Agile Estimating and Planning 2018 – FREE 3-Part Mini-Series – PART 1
Welcome to Part 1 of this FREE Mini-Series on Agile Estimation and Planning.
Watch out for Part 2 on Friday!
if you’re watching this video I’m going to assume that you’re a fan of Agile
But are you a fan of all of it?
Whenever I survey my audience,
Agile Estimating and Planning always comes up as a major source of pain
Is lack of predictability the price we pay for “doing agile”?
Is “We’ll get there when we get there”
the very best that we can do?
Hi my name is Gary Straughan
Founder of Development That Pays
With 13,000 subscribers and more than a million views
it’s one of the biggest channels on YouTube – in the agile space
What you’re watching now is the first of a three-part mini-series
on Agile Estimating and Planning
Obviously that’s a huge subject, so we’re going to
start by looking at estimating estimating individual features
– the basic building blocks
So how can we improve our estimates?
There are three keys to better estimates.
The first key is …
Actually, it’s some quite a nice day
Should we walk to the river?
It’s only five minutes away. Let’s go!
This is the River Thames
(It’s the one that flows through London)
Ah, that’s a slightly arkward:
it actually took more than seven minutes
for me to walk here – which is quite a lot
longer than my initial estimate of five minutes
Which is a shocker because I must have walked this route a thousand times
We humans have a horrible tendency to underestimate
It’s a well understood and much researched phenomenon
It’s known as the Planning Fallacy
it’s such a strong tendency that we “tend” to underestimate things
– even if we’ve done them many times before
Which brings us to our first key to better estimates
KEY 1 – Estimate as a Group
While we’re here, let’s give that a go
How long do you think it would take to get to that bridge
I estimate four minutes
unfortunately I can’t ask you for an estimate
but I’ve taken my own advice and obtained estimates from:
my neighbour Steve, and my youngest son Charlie
Steve estimated one minute. Wow.
And Charlie he reckons he can get there in 30 seconds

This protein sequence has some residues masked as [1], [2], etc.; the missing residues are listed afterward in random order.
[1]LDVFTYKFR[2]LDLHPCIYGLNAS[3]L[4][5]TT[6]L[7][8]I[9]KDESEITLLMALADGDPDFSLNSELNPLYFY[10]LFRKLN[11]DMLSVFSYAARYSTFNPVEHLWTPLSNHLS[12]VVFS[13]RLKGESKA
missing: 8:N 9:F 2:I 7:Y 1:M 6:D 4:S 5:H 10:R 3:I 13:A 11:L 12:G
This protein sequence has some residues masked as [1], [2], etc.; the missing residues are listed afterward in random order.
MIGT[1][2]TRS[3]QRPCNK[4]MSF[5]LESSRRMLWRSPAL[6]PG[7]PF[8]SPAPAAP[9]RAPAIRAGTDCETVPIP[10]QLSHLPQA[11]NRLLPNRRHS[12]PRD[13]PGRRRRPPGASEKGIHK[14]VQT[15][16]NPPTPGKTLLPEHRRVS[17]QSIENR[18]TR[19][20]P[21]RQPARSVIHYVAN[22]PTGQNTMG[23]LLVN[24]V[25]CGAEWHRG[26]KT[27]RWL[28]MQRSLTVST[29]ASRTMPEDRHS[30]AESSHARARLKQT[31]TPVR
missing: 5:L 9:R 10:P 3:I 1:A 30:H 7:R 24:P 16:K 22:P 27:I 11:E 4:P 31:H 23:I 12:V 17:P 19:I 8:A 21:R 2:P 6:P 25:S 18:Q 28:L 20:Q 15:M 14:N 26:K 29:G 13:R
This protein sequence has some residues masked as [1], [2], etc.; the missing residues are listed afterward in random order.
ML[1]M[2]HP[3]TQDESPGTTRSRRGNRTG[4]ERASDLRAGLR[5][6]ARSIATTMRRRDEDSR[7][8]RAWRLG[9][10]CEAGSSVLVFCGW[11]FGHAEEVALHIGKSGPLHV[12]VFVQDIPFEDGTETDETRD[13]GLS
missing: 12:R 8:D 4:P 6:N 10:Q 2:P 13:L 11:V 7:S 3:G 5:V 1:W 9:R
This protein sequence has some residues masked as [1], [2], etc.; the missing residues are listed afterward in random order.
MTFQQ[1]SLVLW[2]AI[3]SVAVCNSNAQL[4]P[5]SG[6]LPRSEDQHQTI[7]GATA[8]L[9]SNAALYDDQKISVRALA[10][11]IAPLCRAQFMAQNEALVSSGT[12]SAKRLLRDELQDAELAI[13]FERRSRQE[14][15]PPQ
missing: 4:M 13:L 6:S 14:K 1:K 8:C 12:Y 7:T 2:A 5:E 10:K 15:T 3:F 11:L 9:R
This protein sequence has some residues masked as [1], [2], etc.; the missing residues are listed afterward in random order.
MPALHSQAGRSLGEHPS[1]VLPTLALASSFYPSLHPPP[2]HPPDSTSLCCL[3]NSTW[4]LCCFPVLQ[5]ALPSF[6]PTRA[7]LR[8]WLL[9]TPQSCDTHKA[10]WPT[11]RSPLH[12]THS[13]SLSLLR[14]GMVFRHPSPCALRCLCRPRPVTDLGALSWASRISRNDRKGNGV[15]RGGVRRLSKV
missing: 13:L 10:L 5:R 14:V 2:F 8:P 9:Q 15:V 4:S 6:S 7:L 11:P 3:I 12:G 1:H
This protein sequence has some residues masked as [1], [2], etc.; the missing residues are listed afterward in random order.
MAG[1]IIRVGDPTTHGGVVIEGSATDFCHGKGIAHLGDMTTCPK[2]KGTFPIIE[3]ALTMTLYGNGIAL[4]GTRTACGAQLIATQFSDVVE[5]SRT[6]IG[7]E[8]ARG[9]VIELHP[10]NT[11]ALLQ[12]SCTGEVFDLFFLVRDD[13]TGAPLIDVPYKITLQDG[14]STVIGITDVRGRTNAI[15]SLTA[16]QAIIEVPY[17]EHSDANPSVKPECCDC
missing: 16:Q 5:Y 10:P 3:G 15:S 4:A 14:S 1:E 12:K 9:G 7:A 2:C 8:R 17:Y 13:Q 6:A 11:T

Hmm. That’s quite a range: 30 seconds to four minutes (= 240 seconds)
That’s a difference of opinion of almost an order of magnitude
What’s going on in these people’s heads?
Well, I can tell you what was going on in my head
I was imagining walking to that there bridge
My neighbour Steve is a semi-pro athlete –
he was imagining running to the bridge
My youngest son is not known for his running abilities
but when he’s on his bike he’s pretty hard to catch
What does this tell us?
Counterintuitive as it may sound, estimating in TIME directly
is usually a bad idea
Time, you see, is a slippery character: it’s highly subjective
As we’ve just seen, we’ll do better much better
by choosing a more objective measure
In the case of the bridge, the obvious choice is distance
Let’s give that a go
As luck would have it I also thought to ask
Steve and my youngest son for their estimates
The three estimates are: 130m, 140m and 160m
For those of you on the Imperial system, that’s 430′, 460′ and 520′
This time the estimates are much closer together
That’s largely because this time – unlike the first time –
all three people are estimating the same thing:
the distance to the bridge
The objective measure
We have our second key to better estimates:
KEY 2: Use Objective Measures
All we need now is the equivalent of distance
that we can use in software development
Something that’s objective – just like distanc
Lines of code, perhaps?
Or commits to a source control repository?
Well, both of those are objective measures
but unfortunately they’re a little too easy to manipulate
Turns out that a better choice is “effort” –
the effort required to build, test and release
the feature or story
Wrapped up in that measure of effort is:
– the amount of work to do
– the complexity of the work
– and any risk or uncertainty in doing the work
The most commonly-used unit of measure for effort is the Story Point
This thing the Story Point: it’s not an absolute measure like feet in inches or metres
There’s nowhere we can go to look up the size of a Story Point
But it turns out that’s not as big a problem as it might seem
We’ll go into detail about exactly why that’s the case
in Part 2 of this Miniseries – which will be ready for your viewing pleasure
on Friday. That’s Friday the 18th of May.
Keep your eyes peeled for that one
In the meantime, if you have any comments or questions
please let me know in the comments below
I look forward to seeing you on Friday
Cheers for now